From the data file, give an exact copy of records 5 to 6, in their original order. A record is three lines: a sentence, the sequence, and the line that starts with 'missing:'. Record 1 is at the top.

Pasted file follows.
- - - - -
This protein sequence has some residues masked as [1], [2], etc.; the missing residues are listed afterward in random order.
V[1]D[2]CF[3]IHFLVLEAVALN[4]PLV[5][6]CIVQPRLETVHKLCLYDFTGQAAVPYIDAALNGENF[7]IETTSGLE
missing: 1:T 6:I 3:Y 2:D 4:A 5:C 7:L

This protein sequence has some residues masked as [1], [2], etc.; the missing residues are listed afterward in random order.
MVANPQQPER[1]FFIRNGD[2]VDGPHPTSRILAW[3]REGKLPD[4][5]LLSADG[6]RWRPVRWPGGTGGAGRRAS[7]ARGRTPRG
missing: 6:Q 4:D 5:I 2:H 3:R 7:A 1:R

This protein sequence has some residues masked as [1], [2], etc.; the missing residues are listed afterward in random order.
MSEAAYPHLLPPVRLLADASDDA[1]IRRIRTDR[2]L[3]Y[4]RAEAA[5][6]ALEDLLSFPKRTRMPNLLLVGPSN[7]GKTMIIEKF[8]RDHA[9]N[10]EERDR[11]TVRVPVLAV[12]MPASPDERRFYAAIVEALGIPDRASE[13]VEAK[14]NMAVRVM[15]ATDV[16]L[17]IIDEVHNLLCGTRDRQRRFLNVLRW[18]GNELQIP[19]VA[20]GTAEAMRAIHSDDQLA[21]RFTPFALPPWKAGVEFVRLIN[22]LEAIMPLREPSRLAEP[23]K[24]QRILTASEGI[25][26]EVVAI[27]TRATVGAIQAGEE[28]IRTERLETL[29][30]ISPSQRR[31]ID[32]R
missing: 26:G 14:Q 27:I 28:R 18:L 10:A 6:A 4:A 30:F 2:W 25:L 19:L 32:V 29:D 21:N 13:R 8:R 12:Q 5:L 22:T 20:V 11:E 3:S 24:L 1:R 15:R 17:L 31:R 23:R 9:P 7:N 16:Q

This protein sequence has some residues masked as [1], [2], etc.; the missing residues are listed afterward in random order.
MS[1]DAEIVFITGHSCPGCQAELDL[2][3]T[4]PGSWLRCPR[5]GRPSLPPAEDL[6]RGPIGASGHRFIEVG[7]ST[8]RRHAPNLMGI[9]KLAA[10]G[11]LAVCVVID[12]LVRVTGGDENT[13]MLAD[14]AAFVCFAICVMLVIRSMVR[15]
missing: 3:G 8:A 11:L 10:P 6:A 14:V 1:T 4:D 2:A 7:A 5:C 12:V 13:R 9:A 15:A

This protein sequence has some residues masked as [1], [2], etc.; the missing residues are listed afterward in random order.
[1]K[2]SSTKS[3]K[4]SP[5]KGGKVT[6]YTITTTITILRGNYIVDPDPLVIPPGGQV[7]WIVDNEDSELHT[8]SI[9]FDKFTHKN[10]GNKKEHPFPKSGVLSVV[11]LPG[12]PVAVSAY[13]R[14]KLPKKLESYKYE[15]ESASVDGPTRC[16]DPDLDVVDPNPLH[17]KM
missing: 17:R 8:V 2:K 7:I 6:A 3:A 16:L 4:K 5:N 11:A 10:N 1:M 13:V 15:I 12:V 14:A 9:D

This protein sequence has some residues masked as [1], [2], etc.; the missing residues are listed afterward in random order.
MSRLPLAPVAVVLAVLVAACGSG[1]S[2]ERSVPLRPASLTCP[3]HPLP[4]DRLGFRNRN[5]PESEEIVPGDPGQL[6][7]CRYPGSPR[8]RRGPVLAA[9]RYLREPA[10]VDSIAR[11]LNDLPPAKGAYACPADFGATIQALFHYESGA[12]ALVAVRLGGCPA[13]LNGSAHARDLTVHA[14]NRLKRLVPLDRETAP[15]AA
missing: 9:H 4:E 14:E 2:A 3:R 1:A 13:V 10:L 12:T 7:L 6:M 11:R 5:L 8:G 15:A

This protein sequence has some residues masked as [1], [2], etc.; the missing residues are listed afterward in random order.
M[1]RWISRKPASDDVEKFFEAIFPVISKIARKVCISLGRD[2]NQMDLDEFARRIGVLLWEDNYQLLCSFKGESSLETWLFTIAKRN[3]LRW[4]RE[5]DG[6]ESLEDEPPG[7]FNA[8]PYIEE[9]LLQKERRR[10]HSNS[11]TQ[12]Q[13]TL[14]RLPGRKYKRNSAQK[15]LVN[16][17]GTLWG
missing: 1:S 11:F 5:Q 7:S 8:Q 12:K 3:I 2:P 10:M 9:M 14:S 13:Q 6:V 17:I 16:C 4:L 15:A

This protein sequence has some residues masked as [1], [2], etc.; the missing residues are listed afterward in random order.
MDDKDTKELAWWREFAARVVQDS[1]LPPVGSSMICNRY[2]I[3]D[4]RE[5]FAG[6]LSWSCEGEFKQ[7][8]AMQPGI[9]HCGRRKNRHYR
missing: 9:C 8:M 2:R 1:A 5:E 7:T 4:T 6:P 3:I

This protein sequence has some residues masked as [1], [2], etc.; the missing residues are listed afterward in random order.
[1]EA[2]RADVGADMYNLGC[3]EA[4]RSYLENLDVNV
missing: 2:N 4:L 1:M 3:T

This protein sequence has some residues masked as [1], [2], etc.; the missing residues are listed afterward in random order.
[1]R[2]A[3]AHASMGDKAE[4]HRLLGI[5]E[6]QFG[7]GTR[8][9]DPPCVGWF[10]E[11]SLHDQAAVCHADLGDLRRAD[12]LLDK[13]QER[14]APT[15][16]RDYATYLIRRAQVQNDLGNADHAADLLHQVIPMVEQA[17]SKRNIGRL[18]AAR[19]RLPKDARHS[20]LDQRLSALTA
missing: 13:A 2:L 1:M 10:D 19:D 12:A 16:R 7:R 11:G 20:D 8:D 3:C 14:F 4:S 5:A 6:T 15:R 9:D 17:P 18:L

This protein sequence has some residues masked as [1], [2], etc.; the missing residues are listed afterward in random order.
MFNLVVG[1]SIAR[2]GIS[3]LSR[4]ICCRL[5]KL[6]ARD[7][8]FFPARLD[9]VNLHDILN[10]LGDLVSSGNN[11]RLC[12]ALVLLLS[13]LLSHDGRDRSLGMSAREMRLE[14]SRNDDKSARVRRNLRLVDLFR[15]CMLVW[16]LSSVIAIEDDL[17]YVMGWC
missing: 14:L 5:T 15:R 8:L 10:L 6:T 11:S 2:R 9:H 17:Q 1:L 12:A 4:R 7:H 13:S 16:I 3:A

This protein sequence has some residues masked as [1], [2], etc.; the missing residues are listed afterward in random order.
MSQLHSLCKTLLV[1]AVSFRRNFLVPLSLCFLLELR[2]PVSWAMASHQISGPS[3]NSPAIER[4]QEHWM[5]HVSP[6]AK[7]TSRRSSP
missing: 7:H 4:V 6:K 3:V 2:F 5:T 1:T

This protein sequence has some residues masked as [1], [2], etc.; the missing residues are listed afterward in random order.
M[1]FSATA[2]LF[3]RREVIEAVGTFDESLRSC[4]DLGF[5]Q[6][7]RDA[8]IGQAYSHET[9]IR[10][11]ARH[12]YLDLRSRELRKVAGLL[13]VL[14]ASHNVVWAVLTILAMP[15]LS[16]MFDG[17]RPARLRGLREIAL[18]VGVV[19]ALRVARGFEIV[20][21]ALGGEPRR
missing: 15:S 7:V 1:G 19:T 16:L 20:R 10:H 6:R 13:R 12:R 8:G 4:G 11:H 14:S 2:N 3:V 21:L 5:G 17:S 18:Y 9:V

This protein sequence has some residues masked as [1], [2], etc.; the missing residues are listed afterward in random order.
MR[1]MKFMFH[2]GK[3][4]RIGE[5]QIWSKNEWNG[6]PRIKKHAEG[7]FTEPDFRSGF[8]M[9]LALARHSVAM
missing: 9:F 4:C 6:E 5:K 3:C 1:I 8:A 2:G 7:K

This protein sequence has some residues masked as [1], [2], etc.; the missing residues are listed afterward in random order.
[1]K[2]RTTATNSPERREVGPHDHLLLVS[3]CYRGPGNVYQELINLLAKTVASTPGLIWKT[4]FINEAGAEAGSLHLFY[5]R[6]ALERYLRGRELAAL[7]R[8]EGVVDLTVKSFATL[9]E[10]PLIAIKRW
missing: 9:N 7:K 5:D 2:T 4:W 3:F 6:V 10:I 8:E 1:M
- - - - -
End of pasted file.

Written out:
This protein sequence has some residues masked as [1], [2], etc.; the missing residues are listed afterward in random order.
[1]K[2]SSTKS[3]K[4]SP[5]KGGKVT[6]YTITTTITILRGNYIVDPDPLVIPPGGQV[7]WIVDNEDSELHT[8]SI[9]FDKFTHKN[10]GNKKEHPFPKSGVLSVV[11]LPG[12]PVAVSAY[13]R[14]KLPKKLESYKYE[15]ESASVDGPTRC[16]DPDLDVVDPNPLH[17]KM
missing: 17:R 8:V 2:K 7:I 6:A 3:A 16:L 4:K 5:N 11:A 10:N 1:M 13:V 15:I 12:V 14:A 9:D

This protein sequence has some residues masked as [1], [2], etc.; the missing residues are listed afterward in random order.
MSRLPLAPVAVVLAVLVAACGSG[1]S[2]ERSVPLRPASLTCP[3]HPLP[4]DRLGFRNRN[5]PESEEIVPGDPGQL[6][7]CRYPGSPR[8]RRGPVLAA[9]RYLREPA[10]VDSIAR[11]LNDLPPAKGAYACPADFGATIQALFHYESGA[12]ALVAVRLGGCPA[13]LNGSAHARDLTVHA[14]NRLKRLVPLDRETAP[15]AA
missing: 9:H 4:E 14:E 2:A 3:R 1:A 13:V 10:L 12:T 7:L 6:M 11:R 5:L 8:G 15:A